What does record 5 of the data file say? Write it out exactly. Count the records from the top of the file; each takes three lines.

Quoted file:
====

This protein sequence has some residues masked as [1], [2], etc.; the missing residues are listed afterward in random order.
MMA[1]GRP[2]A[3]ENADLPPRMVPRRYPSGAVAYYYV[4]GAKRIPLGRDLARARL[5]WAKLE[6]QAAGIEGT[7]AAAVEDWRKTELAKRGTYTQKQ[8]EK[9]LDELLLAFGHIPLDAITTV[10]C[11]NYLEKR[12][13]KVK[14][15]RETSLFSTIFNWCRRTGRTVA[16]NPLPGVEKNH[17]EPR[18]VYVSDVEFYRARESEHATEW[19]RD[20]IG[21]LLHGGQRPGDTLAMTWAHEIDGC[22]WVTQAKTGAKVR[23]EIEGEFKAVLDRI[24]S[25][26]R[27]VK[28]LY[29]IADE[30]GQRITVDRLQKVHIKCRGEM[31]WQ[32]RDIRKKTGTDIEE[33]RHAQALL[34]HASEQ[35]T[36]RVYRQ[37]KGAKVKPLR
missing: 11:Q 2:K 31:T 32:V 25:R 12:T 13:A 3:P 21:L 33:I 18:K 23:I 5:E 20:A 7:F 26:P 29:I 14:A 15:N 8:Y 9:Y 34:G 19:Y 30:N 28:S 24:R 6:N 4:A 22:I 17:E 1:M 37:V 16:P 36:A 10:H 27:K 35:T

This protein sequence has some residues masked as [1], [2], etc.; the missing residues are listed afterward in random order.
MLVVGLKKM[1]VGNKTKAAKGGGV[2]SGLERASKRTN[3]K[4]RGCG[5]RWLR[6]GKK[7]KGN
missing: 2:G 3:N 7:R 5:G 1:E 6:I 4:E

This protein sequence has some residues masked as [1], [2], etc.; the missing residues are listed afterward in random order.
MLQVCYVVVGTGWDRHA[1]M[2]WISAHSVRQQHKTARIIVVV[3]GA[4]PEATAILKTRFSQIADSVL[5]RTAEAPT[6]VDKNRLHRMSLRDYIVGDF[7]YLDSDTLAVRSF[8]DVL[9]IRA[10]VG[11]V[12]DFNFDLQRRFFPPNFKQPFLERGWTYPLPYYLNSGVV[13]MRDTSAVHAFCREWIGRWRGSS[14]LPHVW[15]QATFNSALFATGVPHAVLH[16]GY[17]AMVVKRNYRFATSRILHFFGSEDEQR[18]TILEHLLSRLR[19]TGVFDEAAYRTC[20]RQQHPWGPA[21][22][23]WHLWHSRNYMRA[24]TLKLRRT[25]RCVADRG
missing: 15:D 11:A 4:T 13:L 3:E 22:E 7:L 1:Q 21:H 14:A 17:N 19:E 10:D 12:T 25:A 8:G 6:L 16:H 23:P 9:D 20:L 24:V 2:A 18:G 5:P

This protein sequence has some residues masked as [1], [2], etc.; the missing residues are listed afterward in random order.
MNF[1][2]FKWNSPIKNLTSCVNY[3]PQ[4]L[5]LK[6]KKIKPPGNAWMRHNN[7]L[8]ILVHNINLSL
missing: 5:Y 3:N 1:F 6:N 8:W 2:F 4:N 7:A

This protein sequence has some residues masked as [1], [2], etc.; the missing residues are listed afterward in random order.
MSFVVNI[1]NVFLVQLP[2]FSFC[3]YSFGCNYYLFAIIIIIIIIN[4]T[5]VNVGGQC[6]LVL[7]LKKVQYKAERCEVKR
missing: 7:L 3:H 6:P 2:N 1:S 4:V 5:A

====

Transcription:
This protein sequence has some residues masked as [1], [2], etc.; the missing residues are listed afterward in random order.
MSFVVNI[1]NVFLVQLP[2]FSFC[3]YSFGCNYYLFAIIIIIIIIN[4]T[5]VNVGGQC[6]LVL[7]LKKVQYKAERCEVKR
missing: 7:L 3:H 6:P 2:N 1:S 4:V 5:A